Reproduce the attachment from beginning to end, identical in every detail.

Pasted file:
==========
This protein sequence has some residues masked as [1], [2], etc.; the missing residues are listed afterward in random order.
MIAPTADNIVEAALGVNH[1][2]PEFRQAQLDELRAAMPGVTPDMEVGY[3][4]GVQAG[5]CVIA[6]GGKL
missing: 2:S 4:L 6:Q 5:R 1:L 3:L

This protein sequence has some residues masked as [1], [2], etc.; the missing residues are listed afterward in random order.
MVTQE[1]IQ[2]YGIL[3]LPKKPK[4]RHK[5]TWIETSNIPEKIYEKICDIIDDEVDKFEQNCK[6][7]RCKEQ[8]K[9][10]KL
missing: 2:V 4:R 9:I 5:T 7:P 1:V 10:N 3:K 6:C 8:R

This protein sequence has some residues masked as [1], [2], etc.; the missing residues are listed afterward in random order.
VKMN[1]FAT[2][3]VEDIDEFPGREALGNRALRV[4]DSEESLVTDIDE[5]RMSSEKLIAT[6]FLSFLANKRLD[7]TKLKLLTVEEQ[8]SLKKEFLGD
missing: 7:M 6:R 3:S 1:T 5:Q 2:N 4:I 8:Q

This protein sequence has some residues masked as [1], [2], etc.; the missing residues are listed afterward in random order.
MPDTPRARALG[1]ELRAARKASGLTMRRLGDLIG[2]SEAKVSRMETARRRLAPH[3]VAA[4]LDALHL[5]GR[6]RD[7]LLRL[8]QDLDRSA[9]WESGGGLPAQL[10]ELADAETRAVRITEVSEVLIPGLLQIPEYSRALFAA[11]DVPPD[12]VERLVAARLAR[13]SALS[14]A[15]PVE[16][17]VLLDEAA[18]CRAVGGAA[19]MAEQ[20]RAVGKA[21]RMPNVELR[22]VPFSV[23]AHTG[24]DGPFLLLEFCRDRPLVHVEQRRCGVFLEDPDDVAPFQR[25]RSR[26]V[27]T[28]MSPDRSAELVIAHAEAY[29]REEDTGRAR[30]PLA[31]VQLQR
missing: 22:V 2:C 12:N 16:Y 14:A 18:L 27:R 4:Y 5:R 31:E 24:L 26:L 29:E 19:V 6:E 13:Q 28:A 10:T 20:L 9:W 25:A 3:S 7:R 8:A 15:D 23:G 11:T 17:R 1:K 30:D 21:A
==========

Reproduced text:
This protein sequence has some residues masked as [1], [2], etc.; the missing residues are listed afterward in random order.
MIAPTADNIVEAALGVNH[1][2]PEFRQAQLDELRAAMPGVTPDMEVGY[3][4]GVQAG[5]CVIA[6]GGKL
missing: 2:S 4:L 6:Q 5:R 1:L 3:L

This protein sequence has some residues masked as [1], [2], etc.; the missing residues are listed afterward in random order.
MVTQE[1]IQ[2]YGIL[3]LPKKPK[4]RHK[5]TWIETSNIPEKIYEKICDIIDDEVDKFEQNCK[6][7]RCKEQ[8]K[9][10]KL
missing: 2:V 4:R 9:I 5:T 7:P 1:V 10:N 3:K 6:C 8:R

This protein sequence has some residues masked as [1], [2], etc.; the missing residues are listed afterward in random order.
VKMN[1]FAT[2][3]VEDIDEFPGREALGNRALRV[4]DSEESLVTDIDE[5]RMSSEKLIAT[6]FLSFLANKRLD[7]TKLKLLTVEEQ[8]SLKKEFLGD
missing: 7:M 6:R 3:S 1:T 5:Q 2:N 4:I 8:Q

This protein sequence has some residues masked as [1], [2], etc.; the missing residues are listed afterward in random order.
MPDTPRARALG[1]ELRAARKASGLTMRRLGDLIG[2]SEAKVSRMETARRRLAPH[3]VAA[4]LDALHL[5]GR[6]RD[7]LLRL[8]QDLDRSA[9]WESGGGLPAQL[10]ELADAETRAVRITEVSEVLIPGLLQIPEYSRALFAA[11]DVPPD[12]VERLVAARLAR[13]SALS[14]A[15]PVE[16][17]VLLDEAA[18]CRAVGGAA[19]MAEQ[20]RAVGKA[21]RMPNVELR[22]VPFSV[23]AHTG[24]DGPFLLLEFCRDRPLVHVEQRRCGVFLEDPDDVAPFQR[25]RSR[26]V[27]T[28]MSPDRSAELVIAHAEAY[29]REEDTGRAR[30]PLA[31]VQLQR
missing: 22:V 2:C 12:N 16:Y 14:A 18:L 27:R 4:Y 5:R 31:E 24:L 26:L 29:E 19:V 6:E 13:Q 28:A 10:T 20:L 9:W 25:A 3:S 7:R 8:A 15:D 23:G 11:T 17:R 1:K 30:D 21:A